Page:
While serving in Cairo, Erma was asked to do a talk about international development work for TedXCairo. She entitled her talk “Learning to Walk on Shifting Sands” and her intent was to interest young people in the audience to consider a career in international development working with a UN agency of their choice. She wanted to share with the audience her pride and joy in working on behalf of children and women for the United Nations, what it means to be a “global citizen,” and the importance of remaining open to new learning experiences and viewpoints different than one’s own.

Though Erma retired from UNICEF in 2010, she is returning to work for the UN to support the fight against Ebola in West Africa. Taking up a temporary assignment in Accra, Ghana, she will create and coordinate a communication/social mobilization strategy that can be applied in the affected countries by working closely with behavior change professionals located in Liberia, Sierra Leone, and Guinea-Conakry.

Erma’s initial interest in France was born when she was a high school student living in Turkey. This was where she first learned French. Her first undergraduate degree was in history with a specialization in the Haitian Revolution and she continued her study of the language because she intended to visit Haiti and France. She later married Serge and they eventually moved to Paris. Her favorite area of the city is Bastille, where they now live.

Place de la Bastille
© Discover Paris!

Everything is here – easy access to public transportation and services, lots of funky, cozy restaurants and a constant flow of people, both tourists and natives. Something always seem to be happening - I enjoy the great marché on Boulevard Richard Lenoir every Thursday and Sunday, the demonstrations or protest marches that either start or end at the Place de la Bastille, and even the tourists trying to find their way around and practicing their French.

I asked Erma whether she considers the U. S. or France to be home. She replied:

I was born in Denver, Colorado. My parents moved to Las Vegas in 1969 and I lived there for only two years after graduating from college. “Home” has a dual meaning for me – my family home is Las Vegas but my home is Paris, where I have settled and established new roots.

I may have been born American, but my soul has always been French, I think! I love the immense complexity of the culture and am still discovering new aspects of different regions in France, even today. I like the freedom of being able to be who I am and the heady mix of being cross-cultural and bringing my “American-ness” to my French way of life, as well.
Because she married a French man, Erma has dual (French and U. S.) nationality. She finds that this has advantages and disadvantages:

The advantages - It means being somewhat of a schizophrenic in a positive sense of the word – I see both sides of an issue and have access to strengths that both nationalities bring. On the French side, I see the long view, I relish the debate of discussing and arguing with someone who holds different ideas then my own and I appreciate that “old” still has a place in the world. As an American, the brashness, the willingness to take risks and try something new and belief that “nobody” can become “somebody” is still in my DNA, too. Of course, since I travel a lot, having two passports comes in handy when trying to get multiple visas at the same time. Plus I have more freedom of travel.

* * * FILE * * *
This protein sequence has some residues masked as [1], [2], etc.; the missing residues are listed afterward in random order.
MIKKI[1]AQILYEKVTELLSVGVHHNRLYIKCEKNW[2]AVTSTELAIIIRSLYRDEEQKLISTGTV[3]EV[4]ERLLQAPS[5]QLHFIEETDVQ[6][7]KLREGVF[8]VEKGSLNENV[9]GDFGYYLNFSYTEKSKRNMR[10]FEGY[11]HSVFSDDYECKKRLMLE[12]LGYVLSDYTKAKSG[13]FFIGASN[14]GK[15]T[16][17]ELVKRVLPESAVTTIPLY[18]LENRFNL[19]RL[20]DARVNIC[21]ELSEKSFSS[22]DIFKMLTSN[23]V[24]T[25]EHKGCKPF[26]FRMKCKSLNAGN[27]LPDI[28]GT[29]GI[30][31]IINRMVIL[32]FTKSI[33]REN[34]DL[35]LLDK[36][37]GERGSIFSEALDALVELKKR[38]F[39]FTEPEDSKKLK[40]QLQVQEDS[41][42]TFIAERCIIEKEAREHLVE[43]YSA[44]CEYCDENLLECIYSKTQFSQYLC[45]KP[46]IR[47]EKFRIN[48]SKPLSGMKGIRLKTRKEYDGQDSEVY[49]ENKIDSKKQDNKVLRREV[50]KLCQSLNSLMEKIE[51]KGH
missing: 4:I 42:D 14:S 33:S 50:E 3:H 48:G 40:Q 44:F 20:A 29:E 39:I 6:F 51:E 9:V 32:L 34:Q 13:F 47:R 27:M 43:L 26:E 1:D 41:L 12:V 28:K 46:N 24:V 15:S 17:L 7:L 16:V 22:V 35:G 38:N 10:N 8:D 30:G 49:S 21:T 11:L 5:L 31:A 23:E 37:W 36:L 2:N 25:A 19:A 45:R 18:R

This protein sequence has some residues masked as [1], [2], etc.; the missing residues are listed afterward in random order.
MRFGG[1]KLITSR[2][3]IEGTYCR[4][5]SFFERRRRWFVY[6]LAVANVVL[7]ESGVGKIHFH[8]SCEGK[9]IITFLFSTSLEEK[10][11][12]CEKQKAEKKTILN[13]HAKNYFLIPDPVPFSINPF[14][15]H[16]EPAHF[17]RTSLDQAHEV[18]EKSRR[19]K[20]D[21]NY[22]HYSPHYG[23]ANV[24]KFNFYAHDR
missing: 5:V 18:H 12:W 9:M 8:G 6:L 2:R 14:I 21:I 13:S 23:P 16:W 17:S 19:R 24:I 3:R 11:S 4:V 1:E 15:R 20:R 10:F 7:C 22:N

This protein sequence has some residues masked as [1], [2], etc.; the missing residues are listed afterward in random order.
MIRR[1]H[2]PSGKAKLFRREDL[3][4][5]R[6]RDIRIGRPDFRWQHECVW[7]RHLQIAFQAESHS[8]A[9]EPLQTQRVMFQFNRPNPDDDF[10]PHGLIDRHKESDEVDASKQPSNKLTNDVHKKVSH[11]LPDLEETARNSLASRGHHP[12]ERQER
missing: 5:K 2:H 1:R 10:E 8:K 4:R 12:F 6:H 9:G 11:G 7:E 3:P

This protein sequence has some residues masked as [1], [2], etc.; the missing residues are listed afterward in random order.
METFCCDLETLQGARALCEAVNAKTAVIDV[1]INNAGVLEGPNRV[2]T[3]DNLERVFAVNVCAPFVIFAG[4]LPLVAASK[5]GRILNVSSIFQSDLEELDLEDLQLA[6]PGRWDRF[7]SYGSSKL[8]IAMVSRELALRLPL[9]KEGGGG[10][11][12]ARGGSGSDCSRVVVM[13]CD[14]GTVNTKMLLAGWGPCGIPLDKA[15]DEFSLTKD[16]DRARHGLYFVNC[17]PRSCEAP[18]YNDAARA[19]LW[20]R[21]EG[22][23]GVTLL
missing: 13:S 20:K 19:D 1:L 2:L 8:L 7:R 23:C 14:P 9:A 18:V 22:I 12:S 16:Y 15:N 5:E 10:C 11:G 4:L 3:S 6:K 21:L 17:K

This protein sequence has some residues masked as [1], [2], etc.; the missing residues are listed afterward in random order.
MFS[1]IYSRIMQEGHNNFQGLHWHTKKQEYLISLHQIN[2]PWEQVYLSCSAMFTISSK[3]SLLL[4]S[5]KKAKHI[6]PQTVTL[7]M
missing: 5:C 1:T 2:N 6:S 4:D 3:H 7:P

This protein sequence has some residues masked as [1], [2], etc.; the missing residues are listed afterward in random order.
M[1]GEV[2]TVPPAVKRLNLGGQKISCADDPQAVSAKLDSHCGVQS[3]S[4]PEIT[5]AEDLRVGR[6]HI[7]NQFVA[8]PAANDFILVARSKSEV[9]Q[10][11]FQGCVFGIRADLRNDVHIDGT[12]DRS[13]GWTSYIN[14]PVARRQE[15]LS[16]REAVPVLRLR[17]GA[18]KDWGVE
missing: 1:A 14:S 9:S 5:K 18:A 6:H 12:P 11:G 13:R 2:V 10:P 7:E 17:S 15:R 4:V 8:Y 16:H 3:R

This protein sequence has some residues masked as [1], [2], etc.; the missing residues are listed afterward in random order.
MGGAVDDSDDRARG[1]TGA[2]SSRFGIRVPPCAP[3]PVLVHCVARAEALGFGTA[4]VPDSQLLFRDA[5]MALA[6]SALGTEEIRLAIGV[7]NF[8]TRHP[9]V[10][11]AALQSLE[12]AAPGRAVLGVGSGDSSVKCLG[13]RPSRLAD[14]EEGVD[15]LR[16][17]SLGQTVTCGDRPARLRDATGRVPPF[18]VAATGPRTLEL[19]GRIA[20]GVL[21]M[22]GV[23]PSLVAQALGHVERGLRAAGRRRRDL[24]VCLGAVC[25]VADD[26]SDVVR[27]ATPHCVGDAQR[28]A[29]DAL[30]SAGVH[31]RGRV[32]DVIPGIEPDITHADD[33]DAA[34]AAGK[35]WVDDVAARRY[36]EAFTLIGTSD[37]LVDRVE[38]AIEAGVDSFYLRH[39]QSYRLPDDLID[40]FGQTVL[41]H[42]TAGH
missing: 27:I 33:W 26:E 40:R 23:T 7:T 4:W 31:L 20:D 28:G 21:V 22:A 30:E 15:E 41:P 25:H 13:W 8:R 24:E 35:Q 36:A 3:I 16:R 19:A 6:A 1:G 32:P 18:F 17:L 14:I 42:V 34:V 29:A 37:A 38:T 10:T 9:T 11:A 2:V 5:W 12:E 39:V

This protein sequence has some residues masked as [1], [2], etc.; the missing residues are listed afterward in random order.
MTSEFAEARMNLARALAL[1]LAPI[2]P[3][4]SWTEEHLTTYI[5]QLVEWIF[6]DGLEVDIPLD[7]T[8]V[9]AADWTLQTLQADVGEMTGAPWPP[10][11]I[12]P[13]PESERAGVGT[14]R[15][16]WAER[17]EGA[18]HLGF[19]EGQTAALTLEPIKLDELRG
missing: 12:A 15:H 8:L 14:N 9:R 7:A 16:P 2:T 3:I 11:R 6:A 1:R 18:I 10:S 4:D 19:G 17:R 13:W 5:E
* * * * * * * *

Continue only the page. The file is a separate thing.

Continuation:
The disadvantages – On a practical level, taxes of course! Both the US and France have high taxes and sorting out who gets what can be painful, especially given the current tax laws in both countries. At times, I feel the misconceptions of who I am – an American in Paris on one side and in the US, folks who sometimes ask what country I come from because I don’t sound or act as they thought I should. I no longer fit the easy classifications and that can be a challenge, but it’s one I enjoy.

For those who want to move to Paris and work in the public sector – particularly people starting their careers – Erma has the following advice:

Competition is stiff so I think it is important that one holds at least a Master’s degree and is fully functional in French. If one has a third language besides French and English, that’s an additional asset.

In my area of work, it is probably easier if one already has had some experience in related areas such as working with immigrants or low-income and/or ethnic communities in the U.S. Seeking one’s very first job here would be extremely difficult but not impossible – I must admit though, that I don’t know what it takes to obtain a work permit.

Do your homework – read up on France and employment opportunities in the public sector (who is hiring and with what type of profiles), look to interact/engage French citizens who are living or studying in the U. S. (look up community groups, foreign exchange programs etc.) and try to make connections or contacts with employers prior to coming to France. Some American universities have great contacts and strong alumni networks here so it is worth exploring that option and a number of American companies have branches in France. Besides the U.S. Embassy website, search other websites such as or American Church in Paris for information about living here. There are several social networking associations in which Americans living abroad are involved, such as InterNations and Meet Up that might be useful as well.

To read Part 1 of Erma's profile, click here.